Objectives: Inflammatory bowel disease (IBD) is usually diagnosed as a result of symptoms but occasionally is found during investigation for other conditions. An earlier report from Nottingham had found a high prevalence of previously undetected "asymptomatic" IBD detected as a result of colorectal cancer screening, and the aim of this study was to reassess the prevalence, symptoms, and outcome in these patients.
Methods: We investigated subjects found to be fecal occult blood (FOB) positive in a randomized trial of FOB screening for colorectal cancer. All FOB-positive subjects were investigated by colonoscopy or flexible sigmoidoscopy and barium enema. Subjects with IBD were referred back to their general practitioner for any further investigation and treatment.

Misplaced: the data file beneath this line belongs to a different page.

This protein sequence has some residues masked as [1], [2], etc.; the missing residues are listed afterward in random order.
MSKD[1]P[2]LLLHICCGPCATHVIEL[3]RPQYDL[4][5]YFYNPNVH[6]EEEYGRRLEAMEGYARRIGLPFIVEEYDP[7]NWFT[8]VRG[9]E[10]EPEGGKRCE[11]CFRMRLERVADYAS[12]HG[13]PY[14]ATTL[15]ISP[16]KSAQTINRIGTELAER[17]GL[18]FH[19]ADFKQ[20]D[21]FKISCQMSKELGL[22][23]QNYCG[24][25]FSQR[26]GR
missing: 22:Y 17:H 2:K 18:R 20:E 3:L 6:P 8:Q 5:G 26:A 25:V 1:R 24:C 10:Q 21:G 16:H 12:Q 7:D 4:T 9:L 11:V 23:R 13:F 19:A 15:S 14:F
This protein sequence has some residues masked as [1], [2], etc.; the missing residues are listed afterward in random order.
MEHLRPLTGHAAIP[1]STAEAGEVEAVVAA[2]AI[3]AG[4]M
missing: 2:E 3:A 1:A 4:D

Results: Seventy-five thousand two hundred fifty-three subjects (aged 45-74) were sent FOB tests and 44,838 (60%) completed a series of tests on one or more occasions. Of 133,000 test series, 1.5% were positive. During investigation 53 cases of previously undetected IBD (52 of ulcerative colitis) were found; 52% (27/52) had proctosigmoiditis only, whereas 25% (13/52) had pancolitis. Only 17% (9/52) were completely asymptomatic, with a half or more reporting some rectal bleeding (54%) or diarrhea (50%). The overall prevalence of undetected ulcerative colitis was 69/10(5) (95% CI = 50-88/10(5)) in people offered screening and 116/10(5) (95% CI = 85-147/10(5)) in people accepting screening and was higher in men. Of 32 subjects followed up 2-12 yr after diagnosis, 91% (29) continued to have few or no symptoms, with only 12 currently receiving any treatment for their colitis.
Conclusions: In comparison with detected disease, undetected ulcerative colitis is relatively common but does usually cause some symptoms. It generally appears to follow a benign course, but a significant proportion have extensive colitis and may therefore be at an increased risk of colorectal cancer.